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  1. Our understanding of the earliest stages of crown bird evolution is hindered by an exceedingly sparse avian fossil record from the Mesozoic era. The most ancient phylogenetic divergences among crown birds are known to have occurred in the Cretaceous period but stem-lineage representatives of the deepest subclades of crown birds—Palaeognathae (ostriches and kin), Galloanserae (landfowl and waterfowl) and Neoaves (all other extant birds)—are unknown from the Mesozoic era. As a result, key questions related to the ecology, biogeography and divergence times of ancestral crown birds remain unanswered. Here we report a new Mesozoic fossil that occupies a position close to the last common ancestor of Galloanserae and fills a key phylogenetic gap in the early evolutionary history of crown birds. Asteriornis maastrichtensis, gen. et sp. nov., from the Maastrichtian age of Belgium (66.8–66.7 million years ago), is represented by a nearly complete, three-dimensionally preserved skull and associated postcranial elements. The fossil represents one of the only well-supported crown birds from the Mesozoic era, and is the first Mesozoic crown bird with well-represented cranial remains. Asteriornis maastrichtensis exhibits a previously undocumented combination of galliform (landfowl)-like and anseriform (waterfowl)-like features, and its presence alongside a previously reported Ichthyornis-like taxon from the samemore »locality provides direct evidence of the co-occurrence of crown birds and avialan stem birds. Its occurrence in the Northern Hemisphere challenges biogeographical hypotheses of a Gondwanan origin of crown birds, and its relatively small size and possible littoral ecology may corroborate proposed ecological filters that influenced the persistence of crown birds through the end-Cretaceous mass extinction.« less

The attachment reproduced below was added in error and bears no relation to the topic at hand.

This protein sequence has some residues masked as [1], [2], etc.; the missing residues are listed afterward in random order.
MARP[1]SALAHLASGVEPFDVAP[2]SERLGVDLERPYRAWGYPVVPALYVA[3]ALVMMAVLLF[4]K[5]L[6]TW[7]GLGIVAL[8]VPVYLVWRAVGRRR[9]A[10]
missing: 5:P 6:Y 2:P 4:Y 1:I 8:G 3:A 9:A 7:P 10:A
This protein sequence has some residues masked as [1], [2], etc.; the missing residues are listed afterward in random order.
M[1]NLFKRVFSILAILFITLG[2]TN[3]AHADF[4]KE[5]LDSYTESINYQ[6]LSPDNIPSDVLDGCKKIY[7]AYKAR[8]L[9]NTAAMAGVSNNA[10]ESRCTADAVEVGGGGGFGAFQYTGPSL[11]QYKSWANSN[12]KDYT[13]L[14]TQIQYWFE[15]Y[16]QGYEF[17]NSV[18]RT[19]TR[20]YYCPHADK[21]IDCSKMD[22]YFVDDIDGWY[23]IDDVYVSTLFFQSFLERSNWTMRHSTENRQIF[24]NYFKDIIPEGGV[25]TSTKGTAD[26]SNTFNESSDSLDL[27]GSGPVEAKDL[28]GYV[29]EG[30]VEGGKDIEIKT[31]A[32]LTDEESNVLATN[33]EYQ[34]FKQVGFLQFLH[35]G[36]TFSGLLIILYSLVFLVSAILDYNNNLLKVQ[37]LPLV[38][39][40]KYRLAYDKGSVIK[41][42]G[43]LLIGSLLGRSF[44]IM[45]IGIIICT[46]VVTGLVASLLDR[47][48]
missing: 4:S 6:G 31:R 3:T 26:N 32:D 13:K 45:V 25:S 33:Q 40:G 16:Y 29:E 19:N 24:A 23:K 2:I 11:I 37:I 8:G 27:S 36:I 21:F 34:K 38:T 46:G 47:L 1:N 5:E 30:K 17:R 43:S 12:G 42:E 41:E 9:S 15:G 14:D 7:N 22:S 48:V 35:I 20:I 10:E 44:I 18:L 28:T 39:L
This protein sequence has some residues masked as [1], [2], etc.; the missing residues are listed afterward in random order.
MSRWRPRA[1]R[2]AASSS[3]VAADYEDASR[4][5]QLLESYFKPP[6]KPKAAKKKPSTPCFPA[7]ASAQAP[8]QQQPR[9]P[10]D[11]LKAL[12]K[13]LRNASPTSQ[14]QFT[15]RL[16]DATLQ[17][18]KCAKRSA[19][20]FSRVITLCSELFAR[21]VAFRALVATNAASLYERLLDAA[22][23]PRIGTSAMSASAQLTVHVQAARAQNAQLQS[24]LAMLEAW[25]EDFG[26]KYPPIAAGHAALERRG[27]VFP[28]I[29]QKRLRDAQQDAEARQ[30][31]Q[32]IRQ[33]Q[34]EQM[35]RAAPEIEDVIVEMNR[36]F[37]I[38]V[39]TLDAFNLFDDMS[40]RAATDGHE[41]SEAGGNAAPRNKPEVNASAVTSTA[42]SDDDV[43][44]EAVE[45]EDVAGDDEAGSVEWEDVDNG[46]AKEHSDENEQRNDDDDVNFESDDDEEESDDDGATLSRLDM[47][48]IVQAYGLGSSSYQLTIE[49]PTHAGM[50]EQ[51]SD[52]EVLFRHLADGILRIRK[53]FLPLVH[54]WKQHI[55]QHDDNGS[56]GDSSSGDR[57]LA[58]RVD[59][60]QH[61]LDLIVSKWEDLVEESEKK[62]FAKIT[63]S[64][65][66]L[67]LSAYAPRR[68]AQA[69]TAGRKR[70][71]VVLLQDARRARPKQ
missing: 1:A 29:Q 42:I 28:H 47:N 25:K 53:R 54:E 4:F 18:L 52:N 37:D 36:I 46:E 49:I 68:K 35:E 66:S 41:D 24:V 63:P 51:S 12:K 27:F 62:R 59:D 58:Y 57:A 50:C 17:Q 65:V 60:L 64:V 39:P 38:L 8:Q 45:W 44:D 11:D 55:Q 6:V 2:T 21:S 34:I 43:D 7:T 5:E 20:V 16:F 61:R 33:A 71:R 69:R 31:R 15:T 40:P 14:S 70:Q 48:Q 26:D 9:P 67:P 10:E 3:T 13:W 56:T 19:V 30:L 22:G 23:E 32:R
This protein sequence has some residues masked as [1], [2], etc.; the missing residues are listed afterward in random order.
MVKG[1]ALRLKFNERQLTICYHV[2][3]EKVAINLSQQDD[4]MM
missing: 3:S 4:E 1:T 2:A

2. Relative brain size has long been considered a reflection of cognitive capacities and has played a fundamental role in developing core theories in the life sciences. Yet, the notion that relative brain size validly represents selection on brain size relies on the untested assumptions that brain-body allometry is restrained to a stable scaling relationship across species and that any deviation from this slope is due to selection on brain size. Using the largest fossil and extant dataset yet assembled, we find that shifts in allometric slope underpin major transitions in mammalian evolution and are often primarily characterized by marked changes in body size. Our results reveal that the largest-brained mammals achieved large relative brain sizes by highly divergent paths. These findings prompt a reevaluation of the traditional paradigm of relative brain size and open new opportunities to improve our understanding of the genetic and developmental mechanisms that influence brain size.